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Compositional Artifice in the Music of Henry Purcell

Compositional Artifice in the Music of Henry Purcell

Part of Musical Performance and Reception

  • Publication planned for: December 2019
  • availability: Not yet published - available from December 2019
  • format: Hardback
  • isbn: 9781107006669


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About the Authors
  • Fugal invention has proved a successful line of analytical inquiry in recent studies of repertoires from Josquin to J. S. Bach. Alan Howard brings similar insights to the music of Henry Purcell, and proposes the first analytical approach to his music to examine compositional methods alongside historically contemporary theory, focusing particularly on Purcell's 'artificial' approach to imitative counterpoint. Through this methodology Howard challenges previous responses to Purcell's music that portrayed him as fundamentally conservative. This study offers fresh insights into the musical world in which Purcell lived and worked and situates Purcell's compositional concerns in the broader context of notions of artifice in Restoration culture. Howard thereby offers both a fresh analytical approach - to Purcell's early instrumental works and to his later concerted vocal music - and a critique of the reception history surrounding the fantazias and sonatas in particular.

    • Presents a close analytical reading of Purcell's music, grounded in the parallel study of the music theory of his time
    • Places Purcell's compositional interests in the context of wider artistic concerns in the Restoration, and of eighteenth-century reception
    • Includes generous use of music examples to engage readers fully in the book's analytical arguments
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    Reviews & endorsements

    'This book documents a remarkable achievement. It not only offers direct insights into the creative processes of a great composer on a technical level, but also succeeds in getting, as it were, into his skin as he faced compositional problems - something not previously attempted in the case of Purcell (and all too rarely accomplished for any composer).' Bruce Wood, Bangor University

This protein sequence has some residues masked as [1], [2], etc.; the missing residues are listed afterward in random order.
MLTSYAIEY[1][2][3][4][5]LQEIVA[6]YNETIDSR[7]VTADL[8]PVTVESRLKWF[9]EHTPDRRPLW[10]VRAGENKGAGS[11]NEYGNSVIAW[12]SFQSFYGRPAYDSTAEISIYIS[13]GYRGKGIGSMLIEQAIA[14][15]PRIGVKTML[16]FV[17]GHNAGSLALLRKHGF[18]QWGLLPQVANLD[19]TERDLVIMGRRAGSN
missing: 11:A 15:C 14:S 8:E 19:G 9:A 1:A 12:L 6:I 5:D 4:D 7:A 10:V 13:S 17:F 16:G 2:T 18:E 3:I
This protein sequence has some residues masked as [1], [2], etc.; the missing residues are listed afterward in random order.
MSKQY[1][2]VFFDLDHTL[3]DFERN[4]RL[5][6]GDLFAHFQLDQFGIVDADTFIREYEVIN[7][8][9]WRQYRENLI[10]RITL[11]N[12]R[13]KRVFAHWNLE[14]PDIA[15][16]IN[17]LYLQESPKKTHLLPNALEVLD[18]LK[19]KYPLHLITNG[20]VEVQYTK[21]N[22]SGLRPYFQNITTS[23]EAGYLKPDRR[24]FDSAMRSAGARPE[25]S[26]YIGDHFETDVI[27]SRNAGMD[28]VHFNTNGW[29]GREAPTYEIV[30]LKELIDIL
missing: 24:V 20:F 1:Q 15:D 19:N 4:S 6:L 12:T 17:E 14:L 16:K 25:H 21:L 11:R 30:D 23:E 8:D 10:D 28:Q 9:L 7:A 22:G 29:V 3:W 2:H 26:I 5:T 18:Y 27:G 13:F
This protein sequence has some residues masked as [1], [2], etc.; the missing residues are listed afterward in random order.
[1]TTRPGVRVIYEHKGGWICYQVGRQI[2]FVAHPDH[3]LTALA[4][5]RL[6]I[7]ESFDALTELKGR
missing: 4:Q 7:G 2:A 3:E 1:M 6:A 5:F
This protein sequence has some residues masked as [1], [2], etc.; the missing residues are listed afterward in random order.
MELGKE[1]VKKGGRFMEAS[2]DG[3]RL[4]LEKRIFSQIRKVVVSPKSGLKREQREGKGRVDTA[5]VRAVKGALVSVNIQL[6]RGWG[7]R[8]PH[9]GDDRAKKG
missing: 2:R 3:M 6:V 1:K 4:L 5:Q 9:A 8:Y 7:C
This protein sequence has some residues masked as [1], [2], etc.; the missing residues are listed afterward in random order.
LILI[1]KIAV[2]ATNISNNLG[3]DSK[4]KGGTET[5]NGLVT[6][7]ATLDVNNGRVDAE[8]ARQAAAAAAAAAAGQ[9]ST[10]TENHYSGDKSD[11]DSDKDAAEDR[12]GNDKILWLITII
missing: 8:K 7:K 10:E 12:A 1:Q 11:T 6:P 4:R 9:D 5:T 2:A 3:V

'Compositional Artifice in the Music of Henry Purcell represents a step-change in the emerging musicological sub-discipline of historically informed analysis. By introducing the contemporary notion of 'artificial' composition - in which the composer incorporated intricate imitative devices to provide creative satisfaction for both composer and performer - Howard unravels with remarkable clarity the hidden compositional techniques lying behind Purcell's inventive strategies in both his instrumental chamber music and his later large-scale vocal works. The book provides a set of historically sensitive analytical tools that have the potential to transform the reader's understanding of some of Purcell's greatest masterpieces.' Rebecca Herissone, University of Manchester

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    Product details

    • Publication planned for: December 2019
    • format: Hardback
    • isbn: 9781107006669
    • dimensions: 247 x 174 mm
    • contains: 11 b/w illus. 8 tables 185 music examples
    • availability: Not yet published - available from December 2019
  • Table of Contents

    Part I. Purcell's 'Art of Descant':
    1. In counterpoint: sources and analysis
    2. Artifice, Fugeing and fantazia
    3. 'The chiefest instrumental musick now in request': canzonas and other sonata fugues
    4. 'The power of the Italian notes': Purcell's sonatas as and in reception
    Part II. 'Thou Didst Thy Former Skill Improve':
    5. 'Celestial art[ifice]' in Hail, bright Cecilia
    6. Artifice and musical modelling
    7. Augmentation as artifice, artifice as augmentation
    8. 'Italian sonatas in orchestral garb'.

  • Author

    Alan Howard, Selwyn College, Cambridge
    Alan Howard is a Fellow of Selwyn College, Cambridge, where he is Lecturer and Director of Studies in Music. His edition of Odes on the Death of Henry Purcell (2013) was published for the Purcell Society, and he has published widely on English music in journals including JRMA, Music and Letters, Early Music, Musical Times and Eighteenth-Century Music. He is also co-editor of the journal Early Music, a member of the Purcell Society committee, a General Editor of the Works of John Eccles and a trustee of Cambridge Early Music.

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